The first part of the liturgy (for the Swedish churches use a liturgy, and it is of a highly evangelical character) was read by the preacher from the steps of the altar; and the remaining portion from the pulpit after the sermon, save the concluding part, which was read from the altar. The whole service, including the four psalms which were sung, occupied a little more than two hours. The congregation, which might be some three hundred persons in number, appeared to be very attentive to the discourse of the excellent young man who preached. I was struck with the decorum that prevailed among the peasants, who composed the entire auditory. The men were dressed in coarse but comfortable clothes, about which there was nothing worthy of remark. The women came all with handkerchiefs, mostly white, on their heads, two corners of which were tied under the chin, and the other two were lest loose behind. Each one carried a psalm-book, a pocket handkerchief, and a little bouquet of flowers in her hand.
BIBLE READERS IN NORWAY AND SWEDEN.
As we approached the church--for I accompanied the excellent pastor and his family-we found a large number of people on the grassy space in front of it, surrounding an open coffin, which contained the body of an infant, neatly dressed, and on whose little forehead flowers and leaves of evergreen trees were strewed-sweet emblem both of the innocence which mankind everywhere attribute to childhood, and of the hopes of eternal life, which can alone console a parent's heart when giving up his tender ones to the stroke of death. After the funeral service was over, all entered the church. The women laid aside the handkerchiefs which they had worn on their heads; and then appeared one of the most remarkable head-dresses which I have ever seen. The back of the head of every one was covered with a nice silk cap, generally black, though some were blue, some red, etc.,—made exactly like the corresponding part of the black silk bonnet of some neat Philadelphia Quakeress. This silk cap or bonnet reached only as far as the middle of the head. A white band of muslin, or linen, and in some cases of lace, one or two inches in width, bordered the front part, and extended to the cheek and the outward corners of the eyes ; whilst on the forehead it retired, by a graceful scollop, and exposed the entire middle part of it, and a little of the hair above. I cannot describe the singular appearance which some hundred and fifty women, dressed in this costume, and occupying one half of the church, present to one who has never seen anything of the kind before.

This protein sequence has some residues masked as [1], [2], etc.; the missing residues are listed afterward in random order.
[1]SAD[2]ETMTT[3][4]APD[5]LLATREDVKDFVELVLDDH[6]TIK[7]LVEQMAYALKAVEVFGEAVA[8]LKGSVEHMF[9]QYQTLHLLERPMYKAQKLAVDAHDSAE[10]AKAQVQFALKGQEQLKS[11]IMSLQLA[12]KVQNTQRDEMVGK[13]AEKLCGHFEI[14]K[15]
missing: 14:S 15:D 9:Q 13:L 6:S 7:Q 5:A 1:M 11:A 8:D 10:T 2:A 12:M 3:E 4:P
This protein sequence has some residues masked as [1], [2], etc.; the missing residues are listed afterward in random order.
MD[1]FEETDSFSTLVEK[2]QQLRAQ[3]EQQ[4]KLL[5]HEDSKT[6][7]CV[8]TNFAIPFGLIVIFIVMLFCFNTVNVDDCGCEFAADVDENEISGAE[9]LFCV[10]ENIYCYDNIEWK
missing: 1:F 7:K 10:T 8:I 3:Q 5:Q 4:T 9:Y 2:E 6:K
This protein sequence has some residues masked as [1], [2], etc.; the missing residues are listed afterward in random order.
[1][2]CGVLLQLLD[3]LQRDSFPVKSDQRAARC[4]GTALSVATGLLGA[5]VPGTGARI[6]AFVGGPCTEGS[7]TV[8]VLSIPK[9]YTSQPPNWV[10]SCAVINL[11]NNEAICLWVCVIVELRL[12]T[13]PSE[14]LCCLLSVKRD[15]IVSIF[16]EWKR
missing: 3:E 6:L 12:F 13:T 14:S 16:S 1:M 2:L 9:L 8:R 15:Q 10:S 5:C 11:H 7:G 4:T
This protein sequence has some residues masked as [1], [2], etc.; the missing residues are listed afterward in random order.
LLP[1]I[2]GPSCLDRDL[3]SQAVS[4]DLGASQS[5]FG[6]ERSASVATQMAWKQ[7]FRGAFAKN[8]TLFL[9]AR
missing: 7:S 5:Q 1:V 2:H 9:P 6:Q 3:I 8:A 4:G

After the service was over, the handkerchief resumed its place on the head, and all dispersed, walking away with a decorum befitting the occasion which had convened them. I was exceedingly struck with the simplicity of the manners and of the appearance of this secluded, and, as I have reason to believe, virtuous community.
Old-fashioned and singular as are most of the country churches in Sweden, they have for me a wonderful attraction. They are almost all built in the same style ; long and narrow, of stone, stuccoed and white-washed, and with sharp roofs. The belfry often stands detached from the church, and at fifty or a hundred feet from it. The old wall, too, which bounds the yard or court of the church, following the uneven surface of the ground and varying in elevation with it, with gateways which resemble, in miniature, a porter's lodge, having a sharp-pointed roof wholly disproportioned to the height of the